It's no secret that the main reason is a corporate tax of 12.5%​​, which is growling neighboring countries of the European Union, at a rate two to three times higher (34.4% in global in France). ‘It was even 10% in the 1990s. It is low historically since the 1950s’, notes Pat Howlin, the ‘ IT’ (Information Technology) director of the Irish Development Agency, the body responsible for attracting multinationals. ‘But you know, all these companies would not be there if there were not many other attractions unique to Ireland. Google for example, has since 2003 been able to find a pool of two thousand employees of all nationalities, providing a basis of fifty languages​​! The search engine has been slow to really be part of the landscape. According to Connor O'Neill, the executive director of Louder Voice, a typical Web 2.0 company that provides management solutions for the comments on e-commerce sites, ‘we have long been criticized vis-à-vis Google. The group was not involved in the tech city, did not organize any events, nor sponsor any initiative. A sign of arrogance? It was a bit logical ‘We're Google, they will come to us.’ But I must say that much has changed in the past eighteen months. Clearly, Google needed a competition, a group with a similar profile, and the arrival of Facebook and Twitter, has led him to show more interest to the community of Dublin. In comparison, in much less time, Facebook has done a fantastic job, especially with the Facebook Garage.’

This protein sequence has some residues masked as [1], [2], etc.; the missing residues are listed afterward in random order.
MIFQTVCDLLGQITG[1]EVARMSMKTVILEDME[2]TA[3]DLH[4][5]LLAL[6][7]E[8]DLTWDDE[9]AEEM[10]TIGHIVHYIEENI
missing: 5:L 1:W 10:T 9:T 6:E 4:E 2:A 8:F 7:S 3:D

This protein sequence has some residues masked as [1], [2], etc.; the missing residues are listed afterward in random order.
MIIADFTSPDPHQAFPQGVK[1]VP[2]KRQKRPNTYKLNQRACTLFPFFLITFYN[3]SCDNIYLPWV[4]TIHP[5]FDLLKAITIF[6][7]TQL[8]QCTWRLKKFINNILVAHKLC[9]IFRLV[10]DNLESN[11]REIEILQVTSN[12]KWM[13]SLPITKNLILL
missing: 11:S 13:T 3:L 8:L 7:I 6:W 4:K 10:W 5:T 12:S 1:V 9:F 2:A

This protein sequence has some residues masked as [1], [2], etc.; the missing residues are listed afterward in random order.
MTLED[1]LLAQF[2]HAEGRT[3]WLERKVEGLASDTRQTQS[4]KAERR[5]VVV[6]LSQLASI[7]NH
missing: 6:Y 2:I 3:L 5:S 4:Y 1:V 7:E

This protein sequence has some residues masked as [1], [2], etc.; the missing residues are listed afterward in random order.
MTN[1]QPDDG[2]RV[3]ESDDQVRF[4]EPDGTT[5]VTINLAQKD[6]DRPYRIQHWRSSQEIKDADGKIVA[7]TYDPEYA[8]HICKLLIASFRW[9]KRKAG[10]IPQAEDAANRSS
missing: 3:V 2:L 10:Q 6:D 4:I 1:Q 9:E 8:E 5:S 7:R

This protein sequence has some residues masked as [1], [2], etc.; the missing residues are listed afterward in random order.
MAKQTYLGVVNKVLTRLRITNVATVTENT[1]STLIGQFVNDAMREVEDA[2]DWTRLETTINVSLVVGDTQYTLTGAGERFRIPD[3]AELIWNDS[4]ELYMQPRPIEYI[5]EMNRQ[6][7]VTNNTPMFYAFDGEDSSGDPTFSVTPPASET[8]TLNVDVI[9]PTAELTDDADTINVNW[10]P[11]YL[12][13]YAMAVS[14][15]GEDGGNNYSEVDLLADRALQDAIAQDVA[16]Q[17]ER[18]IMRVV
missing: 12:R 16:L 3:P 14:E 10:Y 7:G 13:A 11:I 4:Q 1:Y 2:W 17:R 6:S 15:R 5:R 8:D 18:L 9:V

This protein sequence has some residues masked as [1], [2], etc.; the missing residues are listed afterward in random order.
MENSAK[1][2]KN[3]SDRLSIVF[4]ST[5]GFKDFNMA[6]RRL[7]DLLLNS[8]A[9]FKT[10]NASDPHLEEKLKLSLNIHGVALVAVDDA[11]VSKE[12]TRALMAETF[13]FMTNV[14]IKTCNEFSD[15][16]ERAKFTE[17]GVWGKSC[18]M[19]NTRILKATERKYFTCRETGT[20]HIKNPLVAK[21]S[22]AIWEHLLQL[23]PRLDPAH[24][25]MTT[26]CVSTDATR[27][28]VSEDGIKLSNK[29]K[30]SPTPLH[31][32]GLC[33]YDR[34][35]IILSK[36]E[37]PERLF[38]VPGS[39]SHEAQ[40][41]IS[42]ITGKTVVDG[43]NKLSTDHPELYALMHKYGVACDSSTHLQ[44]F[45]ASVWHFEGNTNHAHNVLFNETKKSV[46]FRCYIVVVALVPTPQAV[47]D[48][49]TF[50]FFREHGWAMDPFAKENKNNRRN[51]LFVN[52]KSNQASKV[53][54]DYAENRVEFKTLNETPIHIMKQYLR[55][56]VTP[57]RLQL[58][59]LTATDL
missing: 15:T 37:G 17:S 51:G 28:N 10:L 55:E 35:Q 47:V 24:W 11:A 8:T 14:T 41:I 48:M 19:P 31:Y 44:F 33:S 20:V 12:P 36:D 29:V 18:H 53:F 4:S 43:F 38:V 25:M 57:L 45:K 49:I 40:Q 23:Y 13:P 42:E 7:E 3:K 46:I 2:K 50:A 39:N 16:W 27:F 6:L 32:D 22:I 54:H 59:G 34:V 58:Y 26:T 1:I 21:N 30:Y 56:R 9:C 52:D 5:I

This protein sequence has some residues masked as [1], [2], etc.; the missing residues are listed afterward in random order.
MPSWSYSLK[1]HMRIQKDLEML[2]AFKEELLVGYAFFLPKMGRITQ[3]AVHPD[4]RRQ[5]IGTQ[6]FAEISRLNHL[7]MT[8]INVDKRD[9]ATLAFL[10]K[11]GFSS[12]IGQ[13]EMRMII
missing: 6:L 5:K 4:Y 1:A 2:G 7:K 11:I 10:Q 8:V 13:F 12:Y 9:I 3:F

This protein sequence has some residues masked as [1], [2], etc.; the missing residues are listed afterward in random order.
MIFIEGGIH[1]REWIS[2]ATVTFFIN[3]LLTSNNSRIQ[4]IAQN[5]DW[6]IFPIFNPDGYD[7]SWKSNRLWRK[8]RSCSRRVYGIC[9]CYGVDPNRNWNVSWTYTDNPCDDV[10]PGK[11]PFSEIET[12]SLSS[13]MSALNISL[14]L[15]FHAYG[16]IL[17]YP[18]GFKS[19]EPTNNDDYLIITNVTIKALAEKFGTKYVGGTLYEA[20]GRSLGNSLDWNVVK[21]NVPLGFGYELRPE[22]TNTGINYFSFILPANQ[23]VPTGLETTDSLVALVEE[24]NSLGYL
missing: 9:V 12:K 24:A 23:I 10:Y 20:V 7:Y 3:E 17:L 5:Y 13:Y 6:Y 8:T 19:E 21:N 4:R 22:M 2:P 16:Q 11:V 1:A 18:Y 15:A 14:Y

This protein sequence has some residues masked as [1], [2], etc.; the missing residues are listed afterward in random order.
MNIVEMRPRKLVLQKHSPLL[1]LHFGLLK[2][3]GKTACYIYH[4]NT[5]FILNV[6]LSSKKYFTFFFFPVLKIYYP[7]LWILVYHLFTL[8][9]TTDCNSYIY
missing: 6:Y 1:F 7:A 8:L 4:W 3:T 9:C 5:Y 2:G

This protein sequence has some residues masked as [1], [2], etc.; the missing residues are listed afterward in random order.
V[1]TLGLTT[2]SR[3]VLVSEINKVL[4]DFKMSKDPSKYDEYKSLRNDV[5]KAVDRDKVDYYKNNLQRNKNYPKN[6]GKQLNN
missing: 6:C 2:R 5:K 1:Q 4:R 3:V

Organizer himself of these free networking events - copied and pasted of those in Palo Alto, Californian Silicon Valley, Connor O'Neill describes these networking evenings as the best way to know what is happening on the platform... Between five and ten such events are held each week. In late November, developers and businessmen had a choice between the parties Blackberry, Java Script, IBM, Google, Altnet or Wordpress, which now hosts its own exhibitions.